Photograd 2020 - Online Degree Show

Following Photograd online, I came across them promoting for submissions to “The Photograd Online Degree Show”, to which I have since submitted my work on depression, called “Ulysses”. 

Photograd documents the journey of photography from UK based photography courses. It showcases the photography of graduates, old and new. Creating a data base where people can look through or back at your work also other fellow photographers. Thereby creating opportunities to promote and support your’s or other’s  work. Also providing another networking platform for the photographers whose work they show.  

The Instagram page is updated regularly and the work shown on it has been a huge inspiration of different things to try and experiment with while I have been at university, helping me to discover my own style, which I now feel that I have and is evident within my work. Not only that but the support and encouragement that is given by followers and the network which Photograd has created on the social media platform, is always positive to read through and appreciate those who have worked hard. Learning that if you work hard people will appreciate it. 

We were encouraged to follow Photograd on Instagram when we first started our course and follow the page throughout, as a way to gain ideas and understandings on work being made by fellow photographers that are at university or have since left. Encouraging us from the off, to work professionally. Leading us to creating a network of support for each other as our photographic styles and careers develop.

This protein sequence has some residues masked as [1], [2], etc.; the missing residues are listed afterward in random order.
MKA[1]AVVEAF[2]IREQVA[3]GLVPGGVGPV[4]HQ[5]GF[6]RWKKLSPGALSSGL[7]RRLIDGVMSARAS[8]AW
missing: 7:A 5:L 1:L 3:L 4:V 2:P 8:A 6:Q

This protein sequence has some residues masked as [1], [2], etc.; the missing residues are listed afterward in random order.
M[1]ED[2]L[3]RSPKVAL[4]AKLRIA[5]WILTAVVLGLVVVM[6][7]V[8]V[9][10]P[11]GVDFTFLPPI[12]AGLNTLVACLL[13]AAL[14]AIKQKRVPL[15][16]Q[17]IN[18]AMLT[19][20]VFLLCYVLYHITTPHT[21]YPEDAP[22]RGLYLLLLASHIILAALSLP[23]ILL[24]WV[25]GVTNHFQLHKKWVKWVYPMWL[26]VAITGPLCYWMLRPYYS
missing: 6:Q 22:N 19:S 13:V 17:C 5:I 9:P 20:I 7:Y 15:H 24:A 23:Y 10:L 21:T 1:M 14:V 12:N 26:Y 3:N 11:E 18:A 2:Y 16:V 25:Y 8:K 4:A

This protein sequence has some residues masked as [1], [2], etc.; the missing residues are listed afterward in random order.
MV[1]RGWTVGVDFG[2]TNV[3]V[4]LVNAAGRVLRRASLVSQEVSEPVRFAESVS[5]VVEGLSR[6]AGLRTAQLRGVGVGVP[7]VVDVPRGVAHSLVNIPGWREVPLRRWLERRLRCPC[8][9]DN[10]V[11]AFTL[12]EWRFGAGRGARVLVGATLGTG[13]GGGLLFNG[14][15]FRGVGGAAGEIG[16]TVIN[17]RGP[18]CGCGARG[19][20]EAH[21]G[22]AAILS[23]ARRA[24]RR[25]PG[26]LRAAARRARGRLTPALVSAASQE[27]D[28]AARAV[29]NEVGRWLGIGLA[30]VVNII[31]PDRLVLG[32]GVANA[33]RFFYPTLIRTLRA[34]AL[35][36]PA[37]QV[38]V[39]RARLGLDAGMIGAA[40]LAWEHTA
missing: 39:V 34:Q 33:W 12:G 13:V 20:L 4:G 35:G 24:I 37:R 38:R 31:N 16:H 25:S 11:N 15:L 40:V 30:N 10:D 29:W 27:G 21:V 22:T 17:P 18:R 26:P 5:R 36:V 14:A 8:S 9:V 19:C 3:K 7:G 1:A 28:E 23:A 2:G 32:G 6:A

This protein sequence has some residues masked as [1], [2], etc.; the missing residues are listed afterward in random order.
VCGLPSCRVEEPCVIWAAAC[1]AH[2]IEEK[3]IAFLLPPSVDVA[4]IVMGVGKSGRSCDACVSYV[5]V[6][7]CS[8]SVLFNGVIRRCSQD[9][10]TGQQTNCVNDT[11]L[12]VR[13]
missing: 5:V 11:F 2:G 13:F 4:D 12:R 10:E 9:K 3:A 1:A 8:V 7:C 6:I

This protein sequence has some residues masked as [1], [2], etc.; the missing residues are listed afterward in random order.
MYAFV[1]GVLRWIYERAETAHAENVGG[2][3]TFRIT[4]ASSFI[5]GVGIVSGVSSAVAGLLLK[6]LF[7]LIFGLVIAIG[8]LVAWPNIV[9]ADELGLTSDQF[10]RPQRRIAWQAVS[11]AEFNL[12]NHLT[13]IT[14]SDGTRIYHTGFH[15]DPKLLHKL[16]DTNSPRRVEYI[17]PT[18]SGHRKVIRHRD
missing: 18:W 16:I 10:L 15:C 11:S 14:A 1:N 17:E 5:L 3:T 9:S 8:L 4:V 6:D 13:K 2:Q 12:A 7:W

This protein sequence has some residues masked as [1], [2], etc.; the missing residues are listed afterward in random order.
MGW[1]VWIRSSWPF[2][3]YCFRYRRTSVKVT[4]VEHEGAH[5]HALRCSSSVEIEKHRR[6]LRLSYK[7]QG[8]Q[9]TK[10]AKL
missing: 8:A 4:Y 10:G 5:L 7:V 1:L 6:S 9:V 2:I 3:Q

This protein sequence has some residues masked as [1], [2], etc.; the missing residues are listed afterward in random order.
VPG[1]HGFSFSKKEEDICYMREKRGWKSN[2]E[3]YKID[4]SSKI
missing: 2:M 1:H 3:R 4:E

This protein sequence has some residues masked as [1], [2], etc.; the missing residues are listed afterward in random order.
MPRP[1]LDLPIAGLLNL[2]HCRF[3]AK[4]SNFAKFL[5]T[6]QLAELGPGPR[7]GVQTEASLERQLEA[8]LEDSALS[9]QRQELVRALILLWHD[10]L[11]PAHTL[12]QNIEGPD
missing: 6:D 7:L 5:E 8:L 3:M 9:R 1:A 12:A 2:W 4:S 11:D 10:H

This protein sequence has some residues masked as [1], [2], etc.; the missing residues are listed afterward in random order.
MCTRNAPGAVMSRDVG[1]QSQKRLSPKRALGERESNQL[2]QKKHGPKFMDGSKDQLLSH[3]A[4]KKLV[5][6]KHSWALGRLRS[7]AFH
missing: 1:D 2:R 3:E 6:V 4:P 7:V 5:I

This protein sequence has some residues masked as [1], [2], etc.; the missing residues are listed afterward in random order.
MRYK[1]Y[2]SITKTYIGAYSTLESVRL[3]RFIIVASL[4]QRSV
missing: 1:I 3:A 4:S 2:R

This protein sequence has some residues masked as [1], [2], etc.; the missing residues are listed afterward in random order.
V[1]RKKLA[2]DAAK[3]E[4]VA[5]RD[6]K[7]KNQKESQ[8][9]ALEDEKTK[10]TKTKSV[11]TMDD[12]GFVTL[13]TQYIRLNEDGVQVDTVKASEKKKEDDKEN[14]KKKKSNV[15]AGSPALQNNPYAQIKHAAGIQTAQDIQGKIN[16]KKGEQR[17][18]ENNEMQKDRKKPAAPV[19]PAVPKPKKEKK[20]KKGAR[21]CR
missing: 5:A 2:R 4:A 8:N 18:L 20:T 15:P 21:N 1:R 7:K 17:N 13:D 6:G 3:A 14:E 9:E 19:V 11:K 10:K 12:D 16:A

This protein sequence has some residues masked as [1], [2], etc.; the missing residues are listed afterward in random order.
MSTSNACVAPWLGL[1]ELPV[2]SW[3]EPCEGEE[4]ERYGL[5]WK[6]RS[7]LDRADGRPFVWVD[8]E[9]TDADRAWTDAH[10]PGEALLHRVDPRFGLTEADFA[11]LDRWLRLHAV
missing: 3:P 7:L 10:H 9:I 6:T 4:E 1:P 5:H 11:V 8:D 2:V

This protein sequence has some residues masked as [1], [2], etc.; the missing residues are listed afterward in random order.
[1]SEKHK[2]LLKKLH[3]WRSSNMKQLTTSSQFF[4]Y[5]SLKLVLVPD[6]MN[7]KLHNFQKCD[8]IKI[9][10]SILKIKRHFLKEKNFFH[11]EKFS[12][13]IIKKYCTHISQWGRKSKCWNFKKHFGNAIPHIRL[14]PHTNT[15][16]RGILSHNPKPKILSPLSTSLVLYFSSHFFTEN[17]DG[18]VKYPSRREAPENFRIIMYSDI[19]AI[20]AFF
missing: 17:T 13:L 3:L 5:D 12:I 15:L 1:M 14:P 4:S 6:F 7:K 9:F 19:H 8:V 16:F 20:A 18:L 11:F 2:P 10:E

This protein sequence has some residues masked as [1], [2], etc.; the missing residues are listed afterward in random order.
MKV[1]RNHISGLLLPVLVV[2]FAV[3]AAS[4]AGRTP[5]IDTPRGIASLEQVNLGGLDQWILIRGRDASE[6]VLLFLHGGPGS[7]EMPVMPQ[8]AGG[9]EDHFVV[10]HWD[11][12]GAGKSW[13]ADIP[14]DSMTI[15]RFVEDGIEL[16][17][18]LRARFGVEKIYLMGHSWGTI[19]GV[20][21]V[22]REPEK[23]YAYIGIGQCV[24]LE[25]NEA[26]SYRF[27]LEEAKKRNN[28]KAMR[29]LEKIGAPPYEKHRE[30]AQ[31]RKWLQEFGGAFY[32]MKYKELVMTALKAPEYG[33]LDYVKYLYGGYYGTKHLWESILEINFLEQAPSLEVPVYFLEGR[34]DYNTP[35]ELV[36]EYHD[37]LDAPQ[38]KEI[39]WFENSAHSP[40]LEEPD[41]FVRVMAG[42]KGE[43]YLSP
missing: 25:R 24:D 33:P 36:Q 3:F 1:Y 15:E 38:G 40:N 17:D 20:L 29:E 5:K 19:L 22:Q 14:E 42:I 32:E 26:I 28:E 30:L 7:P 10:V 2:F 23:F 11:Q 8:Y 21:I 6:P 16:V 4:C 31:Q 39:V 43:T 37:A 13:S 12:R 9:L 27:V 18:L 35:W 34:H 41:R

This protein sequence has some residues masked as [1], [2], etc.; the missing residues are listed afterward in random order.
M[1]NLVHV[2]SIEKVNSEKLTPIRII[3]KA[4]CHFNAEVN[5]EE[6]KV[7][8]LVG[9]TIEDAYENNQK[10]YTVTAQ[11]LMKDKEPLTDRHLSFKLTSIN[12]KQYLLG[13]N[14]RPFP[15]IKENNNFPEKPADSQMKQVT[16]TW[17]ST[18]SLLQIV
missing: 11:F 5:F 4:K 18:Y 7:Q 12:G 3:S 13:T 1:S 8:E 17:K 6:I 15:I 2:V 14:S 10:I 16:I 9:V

Submitting “Ulysses” for this show was because it is one of the projects I am most proud of and the meaning that is behind it, also hoping that if it was selected it would create more awareness to mental health in general, which is something I and many other people have either gone through or live with. Many who do not have it do not understand, which is what the work aims to do, create a better understanding for those going through it and who do not know what it is like to have a mental health illness. 

The submission included 10 of the images from the project with a shot synopsis about the work. The statement did not have a limit in words but was ideally not meant to be long, so as to be straight to the point for those viewing the work. Narrowing the images down to submit was hard but it is a skill that the more I do, the better and easier it will be in the future to pick out and notice the strongest and best images to submit to competitions such as this. 

Editing down images has always been a struggle of mine at university when creating work but the more that I have done it over the years the better I have got at working out what the strongest images are for each body of work that I have created. It is a skill that I will use throughout my future projects and will get more enhanced the more that I do. 

Waiting to hear back from submissions can be intense due to not knowing but if you do not hear or are not accepted it is down to the individual to take that on and more on to the next thing, taking on any feedback that might be given to you but not to give up over all due to one rejection. 

My submission was successful and they revived my work but I am still waiting for after the dead line on the 12th of June to hear if anything further will be happening with my work, if it will be include or not. Either way at least I will have tried and will have to wait and see. 

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